2013 Reds / Titanic Struggle Recap

Titanic Struggle Recap: It’s Tony Cingrani’s World

Let’s recap tonight’s titanic struggle….

FINAL
Cincinnati 5
Washington 2

W: T. Cingrani (2-0)
L: R. Detwiler (1-2)
S: A. Chapman (5)
BOX SCORE

POSITIVES
–It’s Tony Cingrani’s world, and you should be glad he allows you to live in it. The rookie pitched six shutout innings, allowing just two hits and one walk. Cingrani also struck out eleven. Excellent work, once again, to move to 2-0 with a 1.50 ERA (after three starts).

–Oh…and did I mention that Cingrani struck out four Nationals in the fourth inning?

–Joey Votto was 2-5 with a double, a run scored, and an RBI. Zack Cozart was 2-3 with a walk, a run scored, and 2 RBI. Jay Bruce had two hits, but hit the ball hard a couple more times. Corky Miller had an infield hit!

–Aroldis Chapman is awesome when you bring him in for a save with a three-run lead, facing the 7-8-9 hitters.

NEGATIVES
–Sam LeCure had a rough outing, giving up a run on two hits and a walk in a third of an inning.

NOT-SO-RANDOM THOUGHTS
–The Redlegs really needed a win today, after three straight losses in DC (and eight straight road losses).

Interesting Cingrani notes:

Cingrani also became the first Cincinnati rookie to strike out 10 in a game since Johnny Cueto struck out 10 San Diego Padres on July 22, 2008, and the first left-handed Cincinnati rookie to do so since since Dennys Reyes struck out 12 Pittsburgh Pirates on August 20, 1998.

–Donald Lutz tweeted (against franchise orders, evidently) that he had been called up to the big leagues. He’ll take Chris Heisey’s spot on the roster.

–Several guys on the Reds were sporting the high socks look today. That’s a trend Redleg Nation wants to encourage strongly.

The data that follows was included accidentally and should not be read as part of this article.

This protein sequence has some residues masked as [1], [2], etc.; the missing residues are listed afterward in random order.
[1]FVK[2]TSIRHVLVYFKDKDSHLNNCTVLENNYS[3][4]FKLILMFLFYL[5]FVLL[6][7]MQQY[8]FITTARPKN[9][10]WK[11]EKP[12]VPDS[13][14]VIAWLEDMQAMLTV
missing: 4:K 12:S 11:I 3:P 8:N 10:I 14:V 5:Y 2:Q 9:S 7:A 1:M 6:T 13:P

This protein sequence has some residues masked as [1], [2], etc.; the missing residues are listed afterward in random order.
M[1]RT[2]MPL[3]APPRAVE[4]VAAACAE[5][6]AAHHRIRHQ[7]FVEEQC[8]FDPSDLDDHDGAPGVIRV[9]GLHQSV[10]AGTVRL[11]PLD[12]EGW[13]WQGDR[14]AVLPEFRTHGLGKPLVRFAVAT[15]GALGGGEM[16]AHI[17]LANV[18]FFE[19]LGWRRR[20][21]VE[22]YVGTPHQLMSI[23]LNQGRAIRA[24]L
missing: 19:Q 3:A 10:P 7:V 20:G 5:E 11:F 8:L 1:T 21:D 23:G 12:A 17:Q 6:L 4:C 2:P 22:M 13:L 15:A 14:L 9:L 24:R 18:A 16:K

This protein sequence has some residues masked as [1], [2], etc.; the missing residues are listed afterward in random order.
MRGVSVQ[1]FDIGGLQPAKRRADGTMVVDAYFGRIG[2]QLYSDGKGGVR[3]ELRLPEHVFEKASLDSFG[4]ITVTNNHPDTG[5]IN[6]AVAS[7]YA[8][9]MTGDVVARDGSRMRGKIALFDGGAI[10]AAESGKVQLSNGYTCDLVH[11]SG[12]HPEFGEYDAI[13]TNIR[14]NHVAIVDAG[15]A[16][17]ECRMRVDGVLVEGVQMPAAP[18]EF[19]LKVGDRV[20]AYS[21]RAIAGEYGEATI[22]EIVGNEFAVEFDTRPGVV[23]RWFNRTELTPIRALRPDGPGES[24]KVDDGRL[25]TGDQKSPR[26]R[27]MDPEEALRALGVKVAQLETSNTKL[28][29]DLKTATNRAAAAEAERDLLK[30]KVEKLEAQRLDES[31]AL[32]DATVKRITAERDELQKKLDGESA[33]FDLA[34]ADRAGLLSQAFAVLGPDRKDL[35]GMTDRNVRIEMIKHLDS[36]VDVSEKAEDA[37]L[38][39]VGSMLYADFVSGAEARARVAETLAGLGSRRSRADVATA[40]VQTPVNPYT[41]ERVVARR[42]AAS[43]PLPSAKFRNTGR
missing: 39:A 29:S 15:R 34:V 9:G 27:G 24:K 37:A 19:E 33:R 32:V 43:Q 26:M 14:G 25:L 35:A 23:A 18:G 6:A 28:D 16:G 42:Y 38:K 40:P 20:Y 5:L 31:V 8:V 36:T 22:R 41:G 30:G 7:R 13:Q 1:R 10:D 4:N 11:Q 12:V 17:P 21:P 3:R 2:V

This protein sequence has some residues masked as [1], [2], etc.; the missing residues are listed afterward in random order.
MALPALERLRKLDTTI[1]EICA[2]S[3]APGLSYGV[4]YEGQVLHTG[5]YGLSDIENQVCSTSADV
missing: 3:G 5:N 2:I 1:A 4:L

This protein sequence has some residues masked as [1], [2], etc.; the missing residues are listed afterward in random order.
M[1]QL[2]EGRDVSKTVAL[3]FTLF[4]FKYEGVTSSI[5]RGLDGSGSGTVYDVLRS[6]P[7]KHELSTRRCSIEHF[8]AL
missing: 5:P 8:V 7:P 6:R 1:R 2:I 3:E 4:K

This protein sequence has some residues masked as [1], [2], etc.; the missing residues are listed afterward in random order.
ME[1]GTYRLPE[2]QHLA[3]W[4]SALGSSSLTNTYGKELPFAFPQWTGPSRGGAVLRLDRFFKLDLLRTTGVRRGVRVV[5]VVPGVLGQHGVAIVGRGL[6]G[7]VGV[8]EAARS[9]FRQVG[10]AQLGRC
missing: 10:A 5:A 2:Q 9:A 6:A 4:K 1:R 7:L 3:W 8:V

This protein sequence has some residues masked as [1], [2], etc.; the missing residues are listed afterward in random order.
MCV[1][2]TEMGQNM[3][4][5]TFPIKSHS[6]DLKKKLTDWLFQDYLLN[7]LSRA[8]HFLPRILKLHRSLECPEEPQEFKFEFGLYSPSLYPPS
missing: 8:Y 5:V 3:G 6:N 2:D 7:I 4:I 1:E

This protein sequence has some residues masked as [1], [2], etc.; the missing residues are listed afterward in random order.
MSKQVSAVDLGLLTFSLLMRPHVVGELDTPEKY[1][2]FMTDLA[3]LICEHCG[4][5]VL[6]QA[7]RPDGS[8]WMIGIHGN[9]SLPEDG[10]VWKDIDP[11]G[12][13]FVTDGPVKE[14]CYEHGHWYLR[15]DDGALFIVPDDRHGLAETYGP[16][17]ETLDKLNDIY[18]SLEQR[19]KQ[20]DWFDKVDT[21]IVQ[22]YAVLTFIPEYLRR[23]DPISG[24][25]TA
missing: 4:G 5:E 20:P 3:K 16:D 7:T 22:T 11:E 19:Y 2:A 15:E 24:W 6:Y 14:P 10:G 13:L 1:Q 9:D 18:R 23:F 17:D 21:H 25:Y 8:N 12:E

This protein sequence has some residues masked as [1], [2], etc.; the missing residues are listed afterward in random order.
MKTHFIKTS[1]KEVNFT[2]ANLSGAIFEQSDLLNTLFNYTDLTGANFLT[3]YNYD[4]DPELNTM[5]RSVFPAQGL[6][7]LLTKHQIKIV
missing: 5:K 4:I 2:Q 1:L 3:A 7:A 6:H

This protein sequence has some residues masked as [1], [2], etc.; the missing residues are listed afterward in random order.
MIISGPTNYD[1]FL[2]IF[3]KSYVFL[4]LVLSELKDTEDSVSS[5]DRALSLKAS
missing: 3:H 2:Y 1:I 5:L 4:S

–Strangely, that’s the last time the Reds will see the Nats this season. Until October, at least.

Source: FanGraphs

80 thoughts on “Titanic Struggle Recap: It’s Tony Cingrani’s World

  1. Can someone remind me what Corky’s infield hit was like? I remember it happening but not how.(I try not to think too hard about Corky playing baseball)

    • @Carlw2006: I believe it was a somewhat sharp chopper back to the mound. The ball deflected off Detwiler’s glove (or leg?), and settled directly between the pitcher, 1B, and 2B. Even Corky chugging along made it to the base before anybody could pick up the ball.

  2. 1. Cueto
    2. Latos
    3. Bailey
    4. Cingrani
    5. Chapman

    Now that would be a helluva rotation. Let me continue my dream. Marshall/Broxton/LeCure would handle late inning relief in pressure situations. Hoover/Simon/Andrusek in non-pressure situations. Arroyo/Leake spot start and long relief. With Cingrani and Chapman on tight pitch counts, long relief would play a more significant role. Now back to reality. Chapman got a “save” today by pitching one inning while the Reds were up 3. Whoopie! Sure got a return on our investment today!